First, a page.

United States of America, Plaintiff-appellee, v. Sybil Schiff, Defendant-appellant, 874 F.2d 705 (9th Cir. 1989)

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U.S. Court of Appeals for the Ninth Circuit - 874 F.2d 705 (9th Cir. 1989)

Argued and Submitted Feb. 14, 1989. Decided May 15, 1989. As Amended on Denial of Rehearing July 20, 1989


Mark E. Overland, Overland, Berke, Wesley, Gits, Randolph & Levanas, Los Angeles, Cal., Robert D. Luskin, Washington, D.C., for defendant-appellant.

William C. Brown, General Litigation and Legal Advice Section, Crim. Div., U.S. Dept. of Justice, Washington, D.C., for plaintiff-appellee.

Appeal from the United States District Court for the Eastern District of California.

Before CHOY, SNEED and NOONAN, Jr., Circuit Judges.

SNEED, Circuit Judge:


Schiff appeals from the district court's order denying her motion to dismiss the indictment and motion for disclosure of grand jury transcripts. We dismiss the appeal.

FACTS AND PROCEEDINGS BELOW

This appeal is a result of a Justice Department investigation of the Synanon Church. This court has already heard several appeals by Ms. Schiff's codefendants. See United States v. Benjamin, 852 F.2d 413 (9th Cir. 1988); United States v. Dederich, 825 F.2d 1317 (9th Cir. 1987); United States v. Benjamin, 812 F.2d 548 (9th Cir. 1987) (Benjamin I) .

Ms. Schiff and eight codefendants are charged in a twenty-two count indictment with conspiracy, concealment of material facts, obstruction of justice, and perjury. Schiff filed a motion to dismiss the indictment based on prosecutorial misconduct. She alleges that the government engaged in "privilege harassment" by subpoenaing her to testify before the grand jury knowing she would invoke her Fifth Amendment privilege. She also appeals the district court's denial of her motion to produce grand jury transcripts.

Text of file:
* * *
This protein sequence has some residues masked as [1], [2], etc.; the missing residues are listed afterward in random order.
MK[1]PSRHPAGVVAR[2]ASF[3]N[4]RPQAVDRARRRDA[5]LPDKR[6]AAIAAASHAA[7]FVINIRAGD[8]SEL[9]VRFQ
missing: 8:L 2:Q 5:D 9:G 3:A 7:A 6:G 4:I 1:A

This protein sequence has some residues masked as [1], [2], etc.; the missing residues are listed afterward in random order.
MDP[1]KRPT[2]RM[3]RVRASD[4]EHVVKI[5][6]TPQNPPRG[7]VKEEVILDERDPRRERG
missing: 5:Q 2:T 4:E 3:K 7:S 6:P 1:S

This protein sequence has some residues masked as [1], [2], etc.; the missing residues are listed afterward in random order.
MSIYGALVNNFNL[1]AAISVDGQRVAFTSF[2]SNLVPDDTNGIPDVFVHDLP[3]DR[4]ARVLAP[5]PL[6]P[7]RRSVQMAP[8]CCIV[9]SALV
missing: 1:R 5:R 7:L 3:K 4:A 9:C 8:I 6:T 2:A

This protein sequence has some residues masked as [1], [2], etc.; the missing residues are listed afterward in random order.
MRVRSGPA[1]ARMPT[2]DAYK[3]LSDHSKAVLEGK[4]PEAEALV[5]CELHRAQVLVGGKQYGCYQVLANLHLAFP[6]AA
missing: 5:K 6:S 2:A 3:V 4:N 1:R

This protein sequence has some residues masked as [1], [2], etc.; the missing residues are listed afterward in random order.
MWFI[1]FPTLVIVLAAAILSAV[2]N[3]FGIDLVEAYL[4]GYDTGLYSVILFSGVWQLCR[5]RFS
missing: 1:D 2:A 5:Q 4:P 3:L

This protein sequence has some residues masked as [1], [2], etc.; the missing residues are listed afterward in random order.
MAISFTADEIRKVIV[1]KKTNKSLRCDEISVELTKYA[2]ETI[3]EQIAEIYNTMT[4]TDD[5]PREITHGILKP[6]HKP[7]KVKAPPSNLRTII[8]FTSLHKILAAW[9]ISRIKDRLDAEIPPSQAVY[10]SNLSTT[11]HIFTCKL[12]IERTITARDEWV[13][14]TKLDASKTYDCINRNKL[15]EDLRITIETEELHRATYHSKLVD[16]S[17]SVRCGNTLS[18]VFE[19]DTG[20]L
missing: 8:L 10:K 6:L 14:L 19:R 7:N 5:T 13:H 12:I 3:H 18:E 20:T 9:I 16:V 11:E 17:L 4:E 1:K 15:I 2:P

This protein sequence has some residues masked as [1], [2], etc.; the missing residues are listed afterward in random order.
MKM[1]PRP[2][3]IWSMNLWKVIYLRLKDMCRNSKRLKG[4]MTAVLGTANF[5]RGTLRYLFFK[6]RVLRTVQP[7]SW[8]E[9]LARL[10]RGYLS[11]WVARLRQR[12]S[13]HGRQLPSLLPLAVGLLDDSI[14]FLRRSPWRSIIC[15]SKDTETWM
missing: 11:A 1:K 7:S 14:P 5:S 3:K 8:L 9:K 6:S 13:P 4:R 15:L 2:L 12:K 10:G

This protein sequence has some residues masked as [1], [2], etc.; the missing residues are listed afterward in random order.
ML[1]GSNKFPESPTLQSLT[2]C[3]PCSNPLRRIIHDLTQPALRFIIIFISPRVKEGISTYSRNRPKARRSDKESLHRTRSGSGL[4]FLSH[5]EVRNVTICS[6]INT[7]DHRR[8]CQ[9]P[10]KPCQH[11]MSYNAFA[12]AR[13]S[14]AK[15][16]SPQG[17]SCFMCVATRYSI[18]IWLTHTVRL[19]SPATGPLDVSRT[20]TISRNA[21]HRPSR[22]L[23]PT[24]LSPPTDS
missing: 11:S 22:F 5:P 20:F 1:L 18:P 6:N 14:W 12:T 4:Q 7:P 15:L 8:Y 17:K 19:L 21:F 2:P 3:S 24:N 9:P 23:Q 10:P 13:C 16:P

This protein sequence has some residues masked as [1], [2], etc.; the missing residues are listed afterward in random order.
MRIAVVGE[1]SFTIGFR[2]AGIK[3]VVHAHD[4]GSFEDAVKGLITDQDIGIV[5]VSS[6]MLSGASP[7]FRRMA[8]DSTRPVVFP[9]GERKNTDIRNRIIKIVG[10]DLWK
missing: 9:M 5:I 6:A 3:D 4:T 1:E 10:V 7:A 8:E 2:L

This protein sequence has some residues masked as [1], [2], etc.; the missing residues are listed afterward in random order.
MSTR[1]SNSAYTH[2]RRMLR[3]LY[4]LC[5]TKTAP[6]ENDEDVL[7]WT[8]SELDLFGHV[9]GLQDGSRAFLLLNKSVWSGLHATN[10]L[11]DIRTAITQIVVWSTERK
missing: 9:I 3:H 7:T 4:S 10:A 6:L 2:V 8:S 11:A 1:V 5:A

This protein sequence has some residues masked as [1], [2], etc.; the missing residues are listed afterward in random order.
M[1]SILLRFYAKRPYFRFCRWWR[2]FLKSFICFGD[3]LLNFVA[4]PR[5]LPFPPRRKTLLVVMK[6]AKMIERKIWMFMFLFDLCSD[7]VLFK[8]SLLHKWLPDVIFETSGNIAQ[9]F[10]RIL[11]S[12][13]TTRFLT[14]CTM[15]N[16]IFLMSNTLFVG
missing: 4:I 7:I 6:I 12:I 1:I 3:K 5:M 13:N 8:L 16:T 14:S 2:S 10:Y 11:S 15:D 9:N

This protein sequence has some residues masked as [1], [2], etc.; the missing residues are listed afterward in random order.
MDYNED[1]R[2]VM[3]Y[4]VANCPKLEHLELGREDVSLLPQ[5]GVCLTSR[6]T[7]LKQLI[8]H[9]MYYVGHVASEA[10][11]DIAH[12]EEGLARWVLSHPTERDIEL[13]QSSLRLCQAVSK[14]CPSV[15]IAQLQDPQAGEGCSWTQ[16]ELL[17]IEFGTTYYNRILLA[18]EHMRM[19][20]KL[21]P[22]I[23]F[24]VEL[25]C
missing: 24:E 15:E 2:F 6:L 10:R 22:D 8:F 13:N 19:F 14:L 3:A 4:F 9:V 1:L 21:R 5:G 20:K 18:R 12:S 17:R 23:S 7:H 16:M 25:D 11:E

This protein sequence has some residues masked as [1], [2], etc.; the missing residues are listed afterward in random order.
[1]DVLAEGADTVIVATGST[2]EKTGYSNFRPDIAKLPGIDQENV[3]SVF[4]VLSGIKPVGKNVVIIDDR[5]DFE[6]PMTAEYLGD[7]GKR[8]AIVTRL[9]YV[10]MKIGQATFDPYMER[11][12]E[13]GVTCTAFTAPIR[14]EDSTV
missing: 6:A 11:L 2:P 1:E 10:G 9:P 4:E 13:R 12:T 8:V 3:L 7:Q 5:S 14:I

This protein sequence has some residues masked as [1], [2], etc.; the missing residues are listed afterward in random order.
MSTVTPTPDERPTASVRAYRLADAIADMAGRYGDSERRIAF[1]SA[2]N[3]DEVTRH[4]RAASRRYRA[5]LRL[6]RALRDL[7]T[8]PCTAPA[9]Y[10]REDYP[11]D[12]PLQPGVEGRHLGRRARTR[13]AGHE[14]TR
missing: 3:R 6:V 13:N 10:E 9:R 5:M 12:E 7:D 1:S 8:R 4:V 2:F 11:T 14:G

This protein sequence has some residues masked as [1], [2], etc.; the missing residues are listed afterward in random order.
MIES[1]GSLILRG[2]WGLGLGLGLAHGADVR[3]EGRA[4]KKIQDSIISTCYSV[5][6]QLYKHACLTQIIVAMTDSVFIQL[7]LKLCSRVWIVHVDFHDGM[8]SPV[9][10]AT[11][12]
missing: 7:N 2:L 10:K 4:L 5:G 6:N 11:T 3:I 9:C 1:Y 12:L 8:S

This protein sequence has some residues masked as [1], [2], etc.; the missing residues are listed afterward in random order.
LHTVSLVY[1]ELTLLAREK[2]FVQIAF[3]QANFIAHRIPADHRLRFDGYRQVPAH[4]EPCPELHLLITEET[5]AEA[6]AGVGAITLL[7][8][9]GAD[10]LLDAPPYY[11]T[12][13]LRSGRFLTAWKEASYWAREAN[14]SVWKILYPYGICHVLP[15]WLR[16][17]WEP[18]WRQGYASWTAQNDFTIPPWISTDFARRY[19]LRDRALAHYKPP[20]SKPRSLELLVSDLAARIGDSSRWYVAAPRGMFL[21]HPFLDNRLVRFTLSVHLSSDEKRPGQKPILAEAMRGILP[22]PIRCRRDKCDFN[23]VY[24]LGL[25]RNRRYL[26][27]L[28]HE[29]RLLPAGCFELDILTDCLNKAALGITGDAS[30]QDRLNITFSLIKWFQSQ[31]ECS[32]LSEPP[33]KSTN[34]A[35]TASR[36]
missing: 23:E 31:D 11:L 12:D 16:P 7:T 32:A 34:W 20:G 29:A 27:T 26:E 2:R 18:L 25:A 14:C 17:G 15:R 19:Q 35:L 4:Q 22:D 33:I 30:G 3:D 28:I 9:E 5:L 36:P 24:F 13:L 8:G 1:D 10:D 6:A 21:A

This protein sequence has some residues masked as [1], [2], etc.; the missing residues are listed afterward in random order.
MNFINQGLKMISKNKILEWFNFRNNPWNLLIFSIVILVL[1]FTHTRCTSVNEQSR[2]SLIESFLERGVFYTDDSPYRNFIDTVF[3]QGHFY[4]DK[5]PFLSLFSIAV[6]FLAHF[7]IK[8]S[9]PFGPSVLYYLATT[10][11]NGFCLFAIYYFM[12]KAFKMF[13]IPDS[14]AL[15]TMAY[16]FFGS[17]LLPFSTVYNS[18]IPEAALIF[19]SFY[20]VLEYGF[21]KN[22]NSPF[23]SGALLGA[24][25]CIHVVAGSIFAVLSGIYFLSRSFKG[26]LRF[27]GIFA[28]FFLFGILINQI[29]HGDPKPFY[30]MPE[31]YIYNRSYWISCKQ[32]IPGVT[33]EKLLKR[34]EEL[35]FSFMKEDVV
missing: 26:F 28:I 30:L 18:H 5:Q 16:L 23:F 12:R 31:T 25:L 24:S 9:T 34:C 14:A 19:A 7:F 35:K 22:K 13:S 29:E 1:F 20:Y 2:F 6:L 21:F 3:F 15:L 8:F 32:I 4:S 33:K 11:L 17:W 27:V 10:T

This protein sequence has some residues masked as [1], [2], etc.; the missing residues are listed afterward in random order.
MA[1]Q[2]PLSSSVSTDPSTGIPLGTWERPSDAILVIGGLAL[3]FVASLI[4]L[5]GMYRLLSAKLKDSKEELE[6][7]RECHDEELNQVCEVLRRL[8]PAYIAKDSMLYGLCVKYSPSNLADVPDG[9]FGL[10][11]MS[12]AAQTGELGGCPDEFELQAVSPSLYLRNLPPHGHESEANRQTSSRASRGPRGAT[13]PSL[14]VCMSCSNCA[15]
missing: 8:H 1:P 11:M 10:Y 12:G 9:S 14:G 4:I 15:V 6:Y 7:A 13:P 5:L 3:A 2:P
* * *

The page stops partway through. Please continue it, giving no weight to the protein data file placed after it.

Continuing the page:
JURISDICTION

The district court had jurisdiction over this case under 18 U.S.C. § 3231 (1982). Our jurisdiction turns on whether we have jurisdiction to entertain an interlocutory appeal. The Supreme Court recently held that an order denying a motion to dismiss the indictment for a violation of Fed. R. Crim. P. 6(e) is not an appealable collateral order. See Midland Asphalt v. United States, --- U.S. ----, ----, 109 S. Ct. 1494, 1498, 103 L. Ed. 2d 879 (1989). Its reasoning provides no basis for concluding that an order denying a motion for discovery is an appealable collateral order while an order denying a motion to dismiss the indictment is not. Nor do Schiff's objections justify an interlocutory appeal by implicating the grand jury clause of the Fifth Amendment. "Only a defect so fundamental that it causes the grand jury no longer to be a grand jury, or the indictment to be an indictment, gives rise to the constitutional right not to be tried." Id. at 1499-1500.

Accordingly, we hold that we lack jurisdiction to entertain Schiff's appeal of the district court's order denying her motion to dismiss the indictment.

Accordingly, we hold that we lack jurisdiction to entertain Schiff's appeal of the district court's order denying her motion to dismiss the indictment.

APPEAL DISMISSED.